BY DEBAJYOTI CHAKRABORTY
KOLKATA, 3 SEPTEMBER 2023:
The West Bengal forest department in collaboration with West Bengal Zoo Authority has planned for conservation and breeding of the pangolins or the spiny anteaters, who are an endangered species and has planned to conduct a survey and census study at the different forests of Purulia in South Bengal .
The Purulia forests have been known for pangolins, but in recent times the numbers have dwindled mainly due to rampant poaching and habitat destruction and smuggling.
The West Bengal Zoo Authority has come ahead to finance the project in the forests of Purulia, Jhargram,West Midnapore and Bankura. Trap cameras will also be set up in different parts of the forests.
The Divisional Forest Officer (DFO) of Kangsabati forest division in Purulia, Mr. Asitabha Chatterjee said that a major study will be conducted for the pangolions which includes their habitat, food habits, breeding and life span and other important and critical issues.
“ Also the data will be collected to know the current pangolin population in the forests of South Bengal. After a project will be undertaken for conservation and breeding of the endangered species,”he said.
The largest number of Indian pangolins were found in the Ayodhya hills forest range in Purulia. The scientific name of the Indian pangolian is Manis Crassicaudata.
Pangolin, an endangered species, is only found in the mountains of the Himalayan range and in the Hills of Purulia district. Pangolins have been categorised as endangered species in red ink according to the IUCN list of the Wild Life Act of India, 1972 and World Wildlife Fund (WWF). The reason of this species becoming almost extinct is due to the fact that pangolin’s meat has been a delicacy for the tribals and the scales are made into rings as a charm to prevent rheumatic fever.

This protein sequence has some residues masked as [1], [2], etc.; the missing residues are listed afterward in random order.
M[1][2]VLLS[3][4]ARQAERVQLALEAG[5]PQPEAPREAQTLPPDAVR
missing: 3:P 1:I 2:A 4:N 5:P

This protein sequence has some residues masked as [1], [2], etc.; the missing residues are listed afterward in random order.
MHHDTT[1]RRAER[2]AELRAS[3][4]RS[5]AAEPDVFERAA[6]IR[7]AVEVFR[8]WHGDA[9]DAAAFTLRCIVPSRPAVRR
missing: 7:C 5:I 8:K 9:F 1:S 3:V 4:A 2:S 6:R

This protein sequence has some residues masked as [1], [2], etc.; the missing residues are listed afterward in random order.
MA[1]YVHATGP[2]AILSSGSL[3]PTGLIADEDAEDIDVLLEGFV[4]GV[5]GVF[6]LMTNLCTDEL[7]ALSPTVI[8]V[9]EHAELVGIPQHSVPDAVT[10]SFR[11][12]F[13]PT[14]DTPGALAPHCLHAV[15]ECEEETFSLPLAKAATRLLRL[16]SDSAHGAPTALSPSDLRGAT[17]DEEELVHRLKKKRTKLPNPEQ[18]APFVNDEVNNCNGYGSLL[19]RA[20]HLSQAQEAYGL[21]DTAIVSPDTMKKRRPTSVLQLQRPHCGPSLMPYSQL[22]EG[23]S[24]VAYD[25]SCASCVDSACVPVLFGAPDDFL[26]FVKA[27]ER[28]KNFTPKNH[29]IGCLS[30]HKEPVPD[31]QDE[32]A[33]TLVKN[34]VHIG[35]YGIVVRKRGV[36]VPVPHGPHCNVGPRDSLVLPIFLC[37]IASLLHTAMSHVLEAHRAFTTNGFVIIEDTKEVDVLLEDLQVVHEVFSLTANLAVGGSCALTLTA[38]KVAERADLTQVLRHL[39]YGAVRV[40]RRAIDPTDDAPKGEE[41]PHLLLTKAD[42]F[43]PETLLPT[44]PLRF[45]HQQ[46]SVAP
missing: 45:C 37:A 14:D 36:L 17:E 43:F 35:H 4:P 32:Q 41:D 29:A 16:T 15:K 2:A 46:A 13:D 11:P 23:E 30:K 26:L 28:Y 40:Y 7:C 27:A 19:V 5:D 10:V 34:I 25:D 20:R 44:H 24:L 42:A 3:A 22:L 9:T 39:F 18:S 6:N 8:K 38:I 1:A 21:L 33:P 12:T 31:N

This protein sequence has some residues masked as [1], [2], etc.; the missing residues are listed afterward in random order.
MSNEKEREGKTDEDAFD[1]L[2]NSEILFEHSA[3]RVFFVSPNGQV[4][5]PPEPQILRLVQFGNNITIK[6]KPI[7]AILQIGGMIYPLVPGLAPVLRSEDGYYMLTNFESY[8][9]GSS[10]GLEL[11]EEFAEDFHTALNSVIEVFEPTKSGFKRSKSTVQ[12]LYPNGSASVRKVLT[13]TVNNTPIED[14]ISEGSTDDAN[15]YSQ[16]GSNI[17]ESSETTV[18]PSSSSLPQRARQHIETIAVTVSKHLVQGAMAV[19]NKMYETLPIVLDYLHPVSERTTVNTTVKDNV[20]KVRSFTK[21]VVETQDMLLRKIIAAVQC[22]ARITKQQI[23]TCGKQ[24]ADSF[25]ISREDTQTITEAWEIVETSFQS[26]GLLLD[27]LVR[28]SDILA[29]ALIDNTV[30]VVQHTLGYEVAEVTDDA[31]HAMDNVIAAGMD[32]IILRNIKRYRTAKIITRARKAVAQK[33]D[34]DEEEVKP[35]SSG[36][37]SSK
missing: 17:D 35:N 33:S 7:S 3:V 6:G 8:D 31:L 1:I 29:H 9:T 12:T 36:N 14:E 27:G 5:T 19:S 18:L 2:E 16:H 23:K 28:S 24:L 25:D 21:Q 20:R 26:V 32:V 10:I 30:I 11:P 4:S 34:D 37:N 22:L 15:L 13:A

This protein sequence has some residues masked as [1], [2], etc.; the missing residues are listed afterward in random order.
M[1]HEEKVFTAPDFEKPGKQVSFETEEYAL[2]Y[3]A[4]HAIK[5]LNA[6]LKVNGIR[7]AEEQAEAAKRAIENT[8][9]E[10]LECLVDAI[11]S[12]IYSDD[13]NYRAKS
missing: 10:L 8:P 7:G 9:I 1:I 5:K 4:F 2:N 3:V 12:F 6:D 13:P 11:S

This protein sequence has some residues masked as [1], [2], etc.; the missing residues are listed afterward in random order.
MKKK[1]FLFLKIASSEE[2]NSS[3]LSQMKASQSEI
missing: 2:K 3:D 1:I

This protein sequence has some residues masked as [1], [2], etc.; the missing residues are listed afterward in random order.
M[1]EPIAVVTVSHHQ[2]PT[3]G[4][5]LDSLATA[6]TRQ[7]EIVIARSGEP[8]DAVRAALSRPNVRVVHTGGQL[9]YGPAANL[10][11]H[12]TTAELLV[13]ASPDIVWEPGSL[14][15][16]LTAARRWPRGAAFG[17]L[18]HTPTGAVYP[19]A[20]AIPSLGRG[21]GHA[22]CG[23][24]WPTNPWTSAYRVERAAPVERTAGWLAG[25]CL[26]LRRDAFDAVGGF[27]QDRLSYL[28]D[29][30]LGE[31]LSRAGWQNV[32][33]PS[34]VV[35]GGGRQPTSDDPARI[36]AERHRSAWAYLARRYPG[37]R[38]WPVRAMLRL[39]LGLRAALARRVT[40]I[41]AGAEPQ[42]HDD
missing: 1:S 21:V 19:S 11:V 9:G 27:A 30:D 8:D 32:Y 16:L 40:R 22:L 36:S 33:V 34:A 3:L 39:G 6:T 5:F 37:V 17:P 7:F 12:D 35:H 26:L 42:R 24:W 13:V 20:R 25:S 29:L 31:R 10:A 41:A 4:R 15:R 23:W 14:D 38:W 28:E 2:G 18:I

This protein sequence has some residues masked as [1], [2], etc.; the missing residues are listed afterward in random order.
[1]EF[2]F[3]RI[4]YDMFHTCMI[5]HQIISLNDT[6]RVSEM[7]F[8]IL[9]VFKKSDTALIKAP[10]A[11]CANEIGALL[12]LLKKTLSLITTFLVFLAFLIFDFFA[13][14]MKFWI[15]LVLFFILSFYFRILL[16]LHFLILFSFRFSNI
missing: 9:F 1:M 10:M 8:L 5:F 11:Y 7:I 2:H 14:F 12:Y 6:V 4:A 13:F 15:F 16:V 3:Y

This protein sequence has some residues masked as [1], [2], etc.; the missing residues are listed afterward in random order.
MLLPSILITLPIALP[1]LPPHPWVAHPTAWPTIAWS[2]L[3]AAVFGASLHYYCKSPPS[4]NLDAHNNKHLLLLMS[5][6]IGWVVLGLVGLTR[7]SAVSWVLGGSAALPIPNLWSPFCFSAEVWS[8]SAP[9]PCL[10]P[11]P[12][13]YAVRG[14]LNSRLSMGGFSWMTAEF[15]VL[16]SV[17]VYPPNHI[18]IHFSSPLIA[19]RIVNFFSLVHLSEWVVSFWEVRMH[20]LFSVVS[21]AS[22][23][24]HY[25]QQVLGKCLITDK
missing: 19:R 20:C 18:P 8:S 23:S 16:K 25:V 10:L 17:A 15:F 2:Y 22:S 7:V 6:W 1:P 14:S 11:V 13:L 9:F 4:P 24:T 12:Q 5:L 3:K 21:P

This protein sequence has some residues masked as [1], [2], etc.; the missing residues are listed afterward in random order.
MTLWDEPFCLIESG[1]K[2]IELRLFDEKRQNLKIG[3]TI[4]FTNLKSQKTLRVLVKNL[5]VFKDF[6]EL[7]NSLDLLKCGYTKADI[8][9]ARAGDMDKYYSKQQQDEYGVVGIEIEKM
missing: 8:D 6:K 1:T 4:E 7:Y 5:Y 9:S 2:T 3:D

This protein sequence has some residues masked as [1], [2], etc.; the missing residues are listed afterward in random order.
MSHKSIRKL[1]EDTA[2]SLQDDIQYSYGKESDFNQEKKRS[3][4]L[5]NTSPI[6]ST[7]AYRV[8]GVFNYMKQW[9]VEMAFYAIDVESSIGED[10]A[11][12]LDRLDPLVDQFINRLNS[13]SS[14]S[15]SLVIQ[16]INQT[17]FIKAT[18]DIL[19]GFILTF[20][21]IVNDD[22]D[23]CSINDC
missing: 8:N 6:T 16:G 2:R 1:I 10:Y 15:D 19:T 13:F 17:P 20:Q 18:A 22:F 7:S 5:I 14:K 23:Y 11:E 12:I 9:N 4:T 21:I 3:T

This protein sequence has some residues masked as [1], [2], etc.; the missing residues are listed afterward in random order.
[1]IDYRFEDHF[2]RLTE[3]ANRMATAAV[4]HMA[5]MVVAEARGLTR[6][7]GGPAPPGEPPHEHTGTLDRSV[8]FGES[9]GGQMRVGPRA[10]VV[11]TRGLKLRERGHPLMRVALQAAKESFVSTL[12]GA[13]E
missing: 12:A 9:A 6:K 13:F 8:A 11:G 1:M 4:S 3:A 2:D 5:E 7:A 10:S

Forest officials calim that the scaly anteater will come out of the forest hiding in search of ants, its primary food. With monsoon arriving, ants are coming out of their hideouts in the ground and the pangolins have been dragged out to find them.
In a 2002 survey it was found that 10 pangolins were residing in the Ayodhya Hills and the last time in 2021 a total of 42 pangolins have been found by researchers in the South Bengal green patches.
Recently, the Rajasthan and the Karnataka state governments have also started conservation and breeding programmee to save the highly endangered the great Indian bustard species in their respective states.
India is home to both Indian Pangolin and Chinese pangolin. Between 2018 and 2022 about 1000 pangolins have been poached in India and smuggled out of the country.
- Pangolins, also known as scaly anteaters, are the only known mammals with large keratin scales covering their skin. They are also toothless and nocturnal! When threatened, they curl up into a tight ball.
- Of the eight species found worldwide (four each in Asia and Africa), two are found in India: Indian Pangolin Manis crassicaudata and Chinese Pangolin Manis pentadactyla. The Indian Pangolin is found throughout the country south of the Himalayas, excluding the north-eastern region while the Chinese Pangolin ranges through Assam and the eastern Himalayas. However, the current population of these mammals in India is unknown as no systematic studies have been done so far. Both Indian Pangolin and Chinese Pangolin are listed in Schedule I of the Act, therefore hunting, trade or any other form of utilisation of the species or their body parts and derivatives is banned
- Adding to their endangered IUCN status is the fact that they are slow breeders and produce only 1-3 offspring in a year!
- Female pangolins keep their young in burrows until they are old enough to ride on their mother’s tail.
- Pangolins can consume up to 20,000 ants per day. That’s about 70 million ants per year